The Civil War was one of the critical events in the history of the USA. First of all, it helped to resolve the conflicts within the state and preconditioned its further course of evolution. However, another important aspect of this military opposition is the demonstration of tensions between the representatives of various population groups in the USA. By that time of the Civil War, black people constituted a significant part of the total population, and they played an active role in it. However, although African Americans made an essential contribution, they had to face discrimination, racism, and biased attitude. However, their participation is an essential event in the history of the USA.
The Civil War was a military conflict in the USA from 1861 to 1865 between northern and southern states. The central reason for the clash was the view on slavery and the attitude to these people, their rights, and further destiny (Gallagher and Waugh 56). The initial seven slave states were not ready to accept the abolishment of this institution as their industry depended on it. However, as far as most slaves were black people, African-Americans became one of the parties with their interests (Gallagher and Waugh 56). In such a way, their participation was not only the question of necessity but also their conscious choice to improve their position and struggle for freedom needed for them.
At the beginning of the war, African Americans were not able to fight in the army. The Federal Law of 1792 prohibited them from joining troops and bearing arms (“Black Soldiers in the U.S. Military During the Civil War”). However, realizing opportunities and the number of volunteers, the government altered the given regulation, and by the end of the Civil War, about 179,000 black men joined the Union Army (“Black Soldiers in the U.S. Military During the Civil War”). It became substantial support for the Northern States in their struggle against their southern opponents. The statistics also show that about 40,000 African Americans died during the war, with 30,000 from diseases (“Black Soldiers in the U.S. Military During the Civil War”). This broad participation increased the relevance of emancipation issues and the need for change in the attitude to this cohort.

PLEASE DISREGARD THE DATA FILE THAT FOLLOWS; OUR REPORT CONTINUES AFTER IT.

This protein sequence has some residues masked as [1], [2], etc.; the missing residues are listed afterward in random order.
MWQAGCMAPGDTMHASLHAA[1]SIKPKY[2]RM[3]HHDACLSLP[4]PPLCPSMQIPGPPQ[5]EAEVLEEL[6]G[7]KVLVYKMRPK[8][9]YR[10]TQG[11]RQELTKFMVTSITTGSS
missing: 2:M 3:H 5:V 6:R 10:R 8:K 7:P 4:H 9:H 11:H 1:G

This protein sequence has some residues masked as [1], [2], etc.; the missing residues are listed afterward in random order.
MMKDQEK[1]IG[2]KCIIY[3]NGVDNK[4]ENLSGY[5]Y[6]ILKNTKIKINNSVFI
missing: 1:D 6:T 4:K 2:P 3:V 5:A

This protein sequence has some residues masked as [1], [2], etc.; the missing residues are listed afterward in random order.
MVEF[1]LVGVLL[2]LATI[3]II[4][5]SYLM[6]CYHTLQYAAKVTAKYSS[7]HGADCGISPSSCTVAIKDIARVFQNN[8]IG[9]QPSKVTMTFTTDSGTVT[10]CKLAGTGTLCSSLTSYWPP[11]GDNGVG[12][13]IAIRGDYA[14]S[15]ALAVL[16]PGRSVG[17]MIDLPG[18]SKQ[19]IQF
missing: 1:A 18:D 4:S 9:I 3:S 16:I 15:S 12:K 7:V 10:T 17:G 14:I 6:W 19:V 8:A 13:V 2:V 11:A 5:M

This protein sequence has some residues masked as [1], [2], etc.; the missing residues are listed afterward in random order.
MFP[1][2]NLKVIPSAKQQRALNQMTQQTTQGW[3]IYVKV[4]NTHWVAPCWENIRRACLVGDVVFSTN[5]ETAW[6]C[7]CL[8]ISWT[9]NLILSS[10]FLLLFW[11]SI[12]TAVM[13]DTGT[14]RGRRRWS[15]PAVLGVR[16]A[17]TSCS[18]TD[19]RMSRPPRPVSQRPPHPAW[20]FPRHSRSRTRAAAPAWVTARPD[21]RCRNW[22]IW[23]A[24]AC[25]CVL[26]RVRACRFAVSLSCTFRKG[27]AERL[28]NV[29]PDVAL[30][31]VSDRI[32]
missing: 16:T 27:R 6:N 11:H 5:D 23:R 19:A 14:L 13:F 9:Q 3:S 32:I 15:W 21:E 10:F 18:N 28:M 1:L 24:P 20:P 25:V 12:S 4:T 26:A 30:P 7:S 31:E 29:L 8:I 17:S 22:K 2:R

Unfortunately, although thousands of black men joined the troops, racial prejudices and discrimination remained strong. The command did not use African Americans in the same way as white people, with worse conditions and insufficient supply (Gallagher and Waugh 58). They served in segregated units headed by white officers (Gallagher and Waugh 56). Moreover, their salaries were lower compared to other soldiers representing different racial groups (Gallagher and Waugh 87). Even under these conditions, black soldiers managed to earn glory, 16 of them got Medal of Honor, while many others participated in serious military operations (Gallagher and Waugh 111). It demonstrated the importance of this population group and its ability to affect the policy of the state.
Altogether, the Civil War became a critical event in the history of the USA. The clash between states ended with the victory of the Northern ones and a new course presupposing the abolishment of slavery. Black men took part in this military conflict, with about 179,000 of them joining the Northern Army and fighting for freedom. Their participation demonstrated the impossibility of further disregard and the need for change. Even under pressure from racial stereotypes, black soldiers managed to do their best and help the Union Army to win in the Civil War, which changed the course of history.
“Black Soldiers in the U.S. Military During the Civil War.” National Archives, 2017.
Gallagher, Gary, and Joan Waugh. The American War: A History of the Civil War Era. Flip Learning, 2016.